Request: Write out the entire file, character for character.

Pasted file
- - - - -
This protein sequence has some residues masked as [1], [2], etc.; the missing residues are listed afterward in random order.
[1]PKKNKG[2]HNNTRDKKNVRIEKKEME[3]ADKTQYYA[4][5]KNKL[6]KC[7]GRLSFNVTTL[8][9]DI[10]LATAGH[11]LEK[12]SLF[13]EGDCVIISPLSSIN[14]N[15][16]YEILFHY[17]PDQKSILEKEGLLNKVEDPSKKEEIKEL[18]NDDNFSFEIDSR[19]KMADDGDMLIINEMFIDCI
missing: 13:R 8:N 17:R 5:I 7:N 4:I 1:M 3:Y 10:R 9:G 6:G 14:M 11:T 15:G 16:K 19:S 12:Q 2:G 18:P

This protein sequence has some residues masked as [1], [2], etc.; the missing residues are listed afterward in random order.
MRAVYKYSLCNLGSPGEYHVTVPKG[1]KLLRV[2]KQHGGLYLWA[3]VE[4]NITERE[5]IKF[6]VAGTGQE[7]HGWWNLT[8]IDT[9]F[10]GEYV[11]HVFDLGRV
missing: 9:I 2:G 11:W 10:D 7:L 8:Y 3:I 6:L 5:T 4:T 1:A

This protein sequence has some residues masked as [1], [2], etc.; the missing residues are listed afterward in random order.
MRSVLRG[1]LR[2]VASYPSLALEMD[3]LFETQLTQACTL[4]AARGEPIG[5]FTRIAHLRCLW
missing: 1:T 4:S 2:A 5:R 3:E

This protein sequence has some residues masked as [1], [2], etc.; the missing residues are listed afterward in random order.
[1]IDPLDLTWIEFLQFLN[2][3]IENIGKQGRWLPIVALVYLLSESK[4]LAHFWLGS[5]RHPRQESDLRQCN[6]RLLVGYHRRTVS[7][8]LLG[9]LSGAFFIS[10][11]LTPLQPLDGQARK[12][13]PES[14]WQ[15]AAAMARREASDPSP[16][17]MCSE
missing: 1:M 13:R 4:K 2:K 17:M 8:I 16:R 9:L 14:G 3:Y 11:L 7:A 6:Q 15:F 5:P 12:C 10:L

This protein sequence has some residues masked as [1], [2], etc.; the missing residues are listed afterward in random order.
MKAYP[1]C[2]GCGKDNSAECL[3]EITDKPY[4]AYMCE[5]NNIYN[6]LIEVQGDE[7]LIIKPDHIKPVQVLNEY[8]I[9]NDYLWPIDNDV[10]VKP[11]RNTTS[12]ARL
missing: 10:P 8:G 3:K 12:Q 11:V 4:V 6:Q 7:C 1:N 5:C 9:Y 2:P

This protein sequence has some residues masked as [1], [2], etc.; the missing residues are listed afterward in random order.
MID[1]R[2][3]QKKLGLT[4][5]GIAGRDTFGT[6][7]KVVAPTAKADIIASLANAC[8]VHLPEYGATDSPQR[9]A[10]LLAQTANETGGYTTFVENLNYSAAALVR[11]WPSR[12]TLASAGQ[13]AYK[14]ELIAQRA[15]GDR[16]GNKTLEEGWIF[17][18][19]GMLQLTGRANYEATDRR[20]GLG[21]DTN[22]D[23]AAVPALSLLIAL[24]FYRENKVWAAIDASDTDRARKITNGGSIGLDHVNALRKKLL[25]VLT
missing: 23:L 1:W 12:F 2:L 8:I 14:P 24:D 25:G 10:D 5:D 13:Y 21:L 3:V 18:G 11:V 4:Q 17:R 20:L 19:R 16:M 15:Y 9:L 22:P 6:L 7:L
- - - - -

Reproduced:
This protein sequence has some residues masked as [1], [2], etc.; the missing residues are listed afterward in random order.
[1]PKKNKG[2]HNNTRDKKNVRIEKKEME[3]ADKTQYYA[4][5]KNKL[6]KC[7]GRLSFNVTTL[8][9]DI[10]LATAGH[11]LEK[12]SLF[13]EGDCVIISPLSSIN[14]N[15][16]YEILFHY[17]PDQKSILEKEGLLNKVEDPSKKEEIKEL[18]NDDNFSFEIDSR[19]KMADDGDMLIINEMFIDCI
missing: 13:R 8:N 17:R 5:I 7:N 4:I 1:M 3:Y 10:R 9:G 6:G 14:M 11:T 15:G 16:K 19:S 12:Q 2:G 18:P

This protein sequence has some residues masked as [1], [2], etc.; the missing residues are listed afterward in random order.
MRAVYKYSLCNLGSPGEYHVTVPKG[1]KLLRV[2]KQHGGLYLWA[3]VE[4]NITERE[5]IKF[6]VAGTGQE[7]HGWWNLT[8]IDT[9]F[10]GEYV[11]HVFDLGRV
missing: 9:I 2:G 11:W 10:D 7:L 8:Y 3:I 6:L 5:T 4:T 1:A

This protein sequence has some residues masked as [1], [2], etc.; the missing residues are listed afterward in random order.
MRSVLRG[1]LR[2]VASYPSLALEMD[3]LFETQLTQACTL[4]AARGEPIG[5]FTRIAHLRCLW
missing: 1:T 4:S 2:A 5:R 3:E

This protein sequence has some residues masked as [1], [2], etc.; the missing residues are listed afterward in random order.
[1]IDPLDLTWIEFLQFLN[2][3]IENIGKQGRWLPIVALVYLLSESK[4]LAHFWLGS[5]RHPRQESDLRQCN[6]RLLVGYHRRTVS[7][8]LLG[9]LSGAFFIS[10][11]LTPLQPLDGQARK[12][13]PES[14]WQ[15]AAAMARREASDPSP[16][17]MCSE
missing: 1:M 13:R 4:K 2:K 17:M 8:I 16:R 9:L 14:G 3:Y 11:L 7:A 6:Q 15:F 5:P 12:C 10:L

This protein sequence has some residues masked as [1], [2], etc.; the missing residues are listed afterward in random order.
MKAYP[1]C[2]GCGKDNSAECL[3]EITDKPY[4]AYMCE[5]NNIYN[6]LIEVQGDE[7]LIIKPDHIKPVQVLNEY[8]I[9]NDYLWPIDNDV[10]VKP[11]RNTTS[12]ARL
missing: 10:P 8:G 3:K 12:Q 11:V 4:V 6:Q 7:C 1:N 5:C 9:Y 2:P

This protein sequence has some residues masked as [1], [2], etc.; the missing residues are listed afterward in random order.
MID[1]R[2][3]QKKLGLT[4][5]GIAGRDTFGT[6][7]KVVAPTAKADIIASLANAC[8]VHLPEYGATDSPQR[9]A[10]LLAQTANETGGYTTFVENLNYSAAALVR[11]WPSR[12]TLASAGQ[13]AYK[14]ELIAQRA[15]GDR[16]GNKTLEEGWIF[17][18][19]GMLQLTGRANYEATDRR[20]GLG[21]DTN[22]D[23]AAVPALSLLIAL[24]FYRENKVWAAIDASDTDRARKITNGGSIGLDHVNALRKKLL[25]VLT
missing: 23:L 1:W 12:F 2:L 8:I 14:P 24:D 25:G 10:D 5:D 13:Y 21:L 3:V 18:G 11:V 4:Q 17:R 20:L 19:R 16:M 15:Y 9:L 22:P 6:L 7:L